The Gospel and The Mind

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If you’re looking for a great book on the life of the mind from a Christian perspective, I’d really recommend Bradley Green’s The Gospel and the Mind: Recovering and Shaping the Intellectual Life. This makes a good bookend with John Piper’s Think.

Just as a brief overview, here’s a rundown of the chapters:

  • Chapter 1 covers the centrality of creation and history
  • Chapter 2 presents a kind of “eschatology” of knowledge
  • Chapter 3 relates the work of Christ on the cross to the intellectual life
  • Chapter 4 digs into Derrida and postmodern views of language
  • Chapter 5 responds with a Christian view of language and words
  • Chapter 6 wraps up with a discussion of the moral nature of knowledge

This is a relatively short book (181pgs) but it gives you plenty to think and reflect on. One thing that stood out to me was his apologetic for Christianity on the basis of the novel. He quotes Walker Percy in this regard

It is no accident that the novel has never flourished in the Eastern tradition. If Buddhism and Hinduism believe that the self is illusory, that ordinary life is misery, that ordinary things have no sacramental value, and that reality is concealed by the veil of maya, how can any importance be attached to or any pleasure be taken in novels about selves and happenings and things in an ordinary world? (pg. 365-66 of Signposts in a Strange Land)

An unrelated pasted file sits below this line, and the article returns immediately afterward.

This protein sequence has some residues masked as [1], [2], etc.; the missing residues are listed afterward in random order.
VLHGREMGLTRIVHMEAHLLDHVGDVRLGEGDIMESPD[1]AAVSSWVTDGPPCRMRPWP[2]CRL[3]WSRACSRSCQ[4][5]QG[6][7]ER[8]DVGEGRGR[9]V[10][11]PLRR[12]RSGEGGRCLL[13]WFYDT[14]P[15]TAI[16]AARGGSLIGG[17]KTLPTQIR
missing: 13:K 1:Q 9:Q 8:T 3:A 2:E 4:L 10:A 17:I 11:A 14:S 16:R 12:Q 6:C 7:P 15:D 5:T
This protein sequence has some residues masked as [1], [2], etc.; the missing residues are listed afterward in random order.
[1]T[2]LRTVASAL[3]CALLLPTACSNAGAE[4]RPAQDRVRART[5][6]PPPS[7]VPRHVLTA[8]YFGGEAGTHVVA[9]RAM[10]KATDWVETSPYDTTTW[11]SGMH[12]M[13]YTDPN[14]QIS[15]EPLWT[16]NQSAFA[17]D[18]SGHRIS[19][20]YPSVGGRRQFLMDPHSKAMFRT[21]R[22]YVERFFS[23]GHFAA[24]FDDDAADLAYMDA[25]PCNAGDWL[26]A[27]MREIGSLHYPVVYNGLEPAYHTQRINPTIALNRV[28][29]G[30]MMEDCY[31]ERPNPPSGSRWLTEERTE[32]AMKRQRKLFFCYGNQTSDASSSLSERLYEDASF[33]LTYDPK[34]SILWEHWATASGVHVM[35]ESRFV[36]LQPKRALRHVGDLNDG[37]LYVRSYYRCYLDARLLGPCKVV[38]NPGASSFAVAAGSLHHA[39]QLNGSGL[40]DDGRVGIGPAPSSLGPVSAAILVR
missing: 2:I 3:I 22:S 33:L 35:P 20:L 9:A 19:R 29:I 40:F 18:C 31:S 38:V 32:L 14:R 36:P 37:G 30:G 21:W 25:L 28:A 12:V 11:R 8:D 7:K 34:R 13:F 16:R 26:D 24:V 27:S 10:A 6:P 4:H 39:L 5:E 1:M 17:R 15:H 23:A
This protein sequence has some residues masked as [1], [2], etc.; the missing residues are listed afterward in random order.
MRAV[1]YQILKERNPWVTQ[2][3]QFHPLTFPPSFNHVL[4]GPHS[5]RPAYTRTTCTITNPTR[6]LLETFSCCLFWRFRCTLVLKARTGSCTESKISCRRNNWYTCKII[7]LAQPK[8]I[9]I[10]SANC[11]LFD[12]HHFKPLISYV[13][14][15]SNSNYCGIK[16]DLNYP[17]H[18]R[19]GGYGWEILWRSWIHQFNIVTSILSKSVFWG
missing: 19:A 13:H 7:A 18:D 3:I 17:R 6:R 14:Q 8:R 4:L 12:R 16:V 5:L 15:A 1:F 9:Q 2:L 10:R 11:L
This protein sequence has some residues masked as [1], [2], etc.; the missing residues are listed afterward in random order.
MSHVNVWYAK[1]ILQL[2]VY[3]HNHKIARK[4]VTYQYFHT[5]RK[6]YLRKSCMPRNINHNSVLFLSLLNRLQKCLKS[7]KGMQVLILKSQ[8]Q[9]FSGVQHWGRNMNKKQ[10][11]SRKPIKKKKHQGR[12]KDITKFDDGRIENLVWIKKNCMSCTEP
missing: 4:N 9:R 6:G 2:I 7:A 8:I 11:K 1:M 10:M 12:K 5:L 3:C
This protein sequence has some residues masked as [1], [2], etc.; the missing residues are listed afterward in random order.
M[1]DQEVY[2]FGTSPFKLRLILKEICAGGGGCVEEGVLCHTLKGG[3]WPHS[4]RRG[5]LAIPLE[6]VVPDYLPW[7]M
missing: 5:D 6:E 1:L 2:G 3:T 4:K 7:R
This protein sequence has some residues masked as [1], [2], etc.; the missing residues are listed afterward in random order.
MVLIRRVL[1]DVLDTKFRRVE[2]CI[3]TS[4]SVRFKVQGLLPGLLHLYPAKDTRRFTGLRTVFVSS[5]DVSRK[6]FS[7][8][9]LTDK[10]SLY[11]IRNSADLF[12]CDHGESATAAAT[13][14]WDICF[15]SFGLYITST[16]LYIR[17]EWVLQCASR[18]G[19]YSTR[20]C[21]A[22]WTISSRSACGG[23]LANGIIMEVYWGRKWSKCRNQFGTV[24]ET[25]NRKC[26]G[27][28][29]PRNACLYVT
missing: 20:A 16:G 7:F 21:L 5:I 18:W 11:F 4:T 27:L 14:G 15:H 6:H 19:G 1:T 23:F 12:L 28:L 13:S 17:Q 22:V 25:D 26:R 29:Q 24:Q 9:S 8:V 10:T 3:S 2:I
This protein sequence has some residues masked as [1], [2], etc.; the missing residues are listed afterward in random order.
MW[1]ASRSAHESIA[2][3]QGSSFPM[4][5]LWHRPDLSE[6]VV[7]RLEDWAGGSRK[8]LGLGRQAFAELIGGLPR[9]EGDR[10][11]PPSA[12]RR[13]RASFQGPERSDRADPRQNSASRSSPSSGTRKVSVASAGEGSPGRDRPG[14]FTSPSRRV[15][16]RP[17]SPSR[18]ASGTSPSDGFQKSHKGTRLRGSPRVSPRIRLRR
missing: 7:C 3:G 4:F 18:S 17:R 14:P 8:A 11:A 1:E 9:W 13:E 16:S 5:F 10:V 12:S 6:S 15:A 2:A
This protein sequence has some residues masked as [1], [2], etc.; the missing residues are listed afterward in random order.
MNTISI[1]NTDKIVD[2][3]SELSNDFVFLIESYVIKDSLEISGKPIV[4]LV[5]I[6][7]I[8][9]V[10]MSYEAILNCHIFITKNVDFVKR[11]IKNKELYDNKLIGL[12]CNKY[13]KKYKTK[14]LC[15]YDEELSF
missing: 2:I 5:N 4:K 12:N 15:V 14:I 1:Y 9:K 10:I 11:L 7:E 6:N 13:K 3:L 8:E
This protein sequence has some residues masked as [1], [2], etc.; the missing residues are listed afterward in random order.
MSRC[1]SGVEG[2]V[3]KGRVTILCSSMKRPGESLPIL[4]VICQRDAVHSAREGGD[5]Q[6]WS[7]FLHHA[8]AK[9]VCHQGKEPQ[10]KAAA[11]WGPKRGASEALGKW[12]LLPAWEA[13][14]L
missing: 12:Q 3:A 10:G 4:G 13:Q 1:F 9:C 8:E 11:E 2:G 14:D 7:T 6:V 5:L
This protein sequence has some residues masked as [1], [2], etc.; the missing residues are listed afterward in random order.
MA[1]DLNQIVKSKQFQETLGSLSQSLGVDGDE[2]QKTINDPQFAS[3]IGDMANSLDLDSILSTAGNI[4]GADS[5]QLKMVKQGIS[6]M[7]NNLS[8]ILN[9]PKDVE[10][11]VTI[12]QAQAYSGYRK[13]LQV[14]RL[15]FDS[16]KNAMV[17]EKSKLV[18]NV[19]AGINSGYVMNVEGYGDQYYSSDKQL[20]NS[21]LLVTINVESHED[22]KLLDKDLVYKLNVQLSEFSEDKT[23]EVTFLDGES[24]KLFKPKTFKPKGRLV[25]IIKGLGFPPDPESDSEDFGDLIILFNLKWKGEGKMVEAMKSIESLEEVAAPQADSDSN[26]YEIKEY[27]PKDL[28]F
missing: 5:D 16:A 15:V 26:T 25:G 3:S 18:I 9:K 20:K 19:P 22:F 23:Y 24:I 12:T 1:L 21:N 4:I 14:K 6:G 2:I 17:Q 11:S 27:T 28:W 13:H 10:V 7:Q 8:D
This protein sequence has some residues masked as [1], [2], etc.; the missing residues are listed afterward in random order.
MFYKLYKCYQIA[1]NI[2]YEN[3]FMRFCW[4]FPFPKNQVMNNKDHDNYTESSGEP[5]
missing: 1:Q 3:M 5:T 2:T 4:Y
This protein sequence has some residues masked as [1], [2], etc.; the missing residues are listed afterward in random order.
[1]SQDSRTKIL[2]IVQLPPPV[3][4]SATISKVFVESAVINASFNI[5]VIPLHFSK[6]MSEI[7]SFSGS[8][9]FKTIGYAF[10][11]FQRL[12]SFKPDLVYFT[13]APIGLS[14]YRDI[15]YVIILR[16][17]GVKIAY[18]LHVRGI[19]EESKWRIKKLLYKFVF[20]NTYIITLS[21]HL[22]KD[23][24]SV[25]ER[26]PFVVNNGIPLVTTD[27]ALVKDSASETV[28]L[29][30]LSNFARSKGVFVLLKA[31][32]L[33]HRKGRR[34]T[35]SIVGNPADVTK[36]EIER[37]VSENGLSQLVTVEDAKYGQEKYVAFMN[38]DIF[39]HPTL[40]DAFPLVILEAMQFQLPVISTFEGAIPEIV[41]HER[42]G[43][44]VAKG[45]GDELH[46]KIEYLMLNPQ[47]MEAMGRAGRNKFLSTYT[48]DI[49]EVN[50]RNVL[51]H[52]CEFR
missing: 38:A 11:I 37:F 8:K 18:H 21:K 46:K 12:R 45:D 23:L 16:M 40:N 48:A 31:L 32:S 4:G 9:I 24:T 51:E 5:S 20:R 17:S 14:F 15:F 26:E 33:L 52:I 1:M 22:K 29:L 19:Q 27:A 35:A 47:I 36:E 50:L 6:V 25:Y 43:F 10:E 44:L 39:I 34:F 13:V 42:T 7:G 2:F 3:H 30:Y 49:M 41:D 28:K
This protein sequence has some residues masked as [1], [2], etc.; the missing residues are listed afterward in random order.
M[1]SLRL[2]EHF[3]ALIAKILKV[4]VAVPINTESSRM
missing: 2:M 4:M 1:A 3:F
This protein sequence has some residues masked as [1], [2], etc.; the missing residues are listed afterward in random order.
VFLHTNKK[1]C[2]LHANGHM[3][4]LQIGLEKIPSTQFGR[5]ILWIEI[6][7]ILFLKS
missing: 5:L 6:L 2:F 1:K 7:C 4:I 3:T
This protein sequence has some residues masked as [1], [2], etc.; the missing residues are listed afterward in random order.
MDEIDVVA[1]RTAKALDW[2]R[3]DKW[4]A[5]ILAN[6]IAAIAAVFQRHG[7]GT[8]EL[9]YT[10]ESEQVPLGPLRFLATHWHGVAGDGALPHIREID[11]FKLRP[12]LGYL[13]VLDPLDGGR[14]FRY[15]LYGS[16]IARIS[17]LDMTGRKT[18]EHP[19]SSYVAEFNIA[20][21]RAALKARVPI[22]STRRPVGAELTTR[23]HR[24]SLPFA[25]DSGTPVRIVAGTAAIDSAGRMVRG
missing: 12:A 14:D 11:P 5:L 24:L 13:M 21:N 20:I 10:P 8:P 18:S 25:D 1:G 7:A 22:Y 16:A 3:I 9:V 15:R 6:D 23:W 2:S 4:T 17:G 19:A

Previously, Green makes the point (via Percy) that the novel is a creation of the Christian West and virtually only makes sense within a Christian framework. Most modern novelists are not believing Christians, but they have tacitly absorbed elements of the Christian worldview (i.e. that reality is ordered, it has a end goal, that words have meaning as do actions, that a story can be told that holds together, none of which make sense in an atheistic worldview). I suppose too that one could make the same case with movies. The mere endeavor to make a movie in some ways presupposes the Christian worldview, at minimum a view of reality that is only justifiable within a Christian framework.

That’s just one of the many ideas presented in Green’s book that merit further reflection. If you like thinking, and want to do some Christian thinking about thinking and the life of the mind, you would do well to pick this book up.

Author: Nate

I'm an avid reader, musician, and high school Bible teacher living in central Florida. I have many paperback books and our house smells of rich glade air freshners. If you want to know more, then let's connect!

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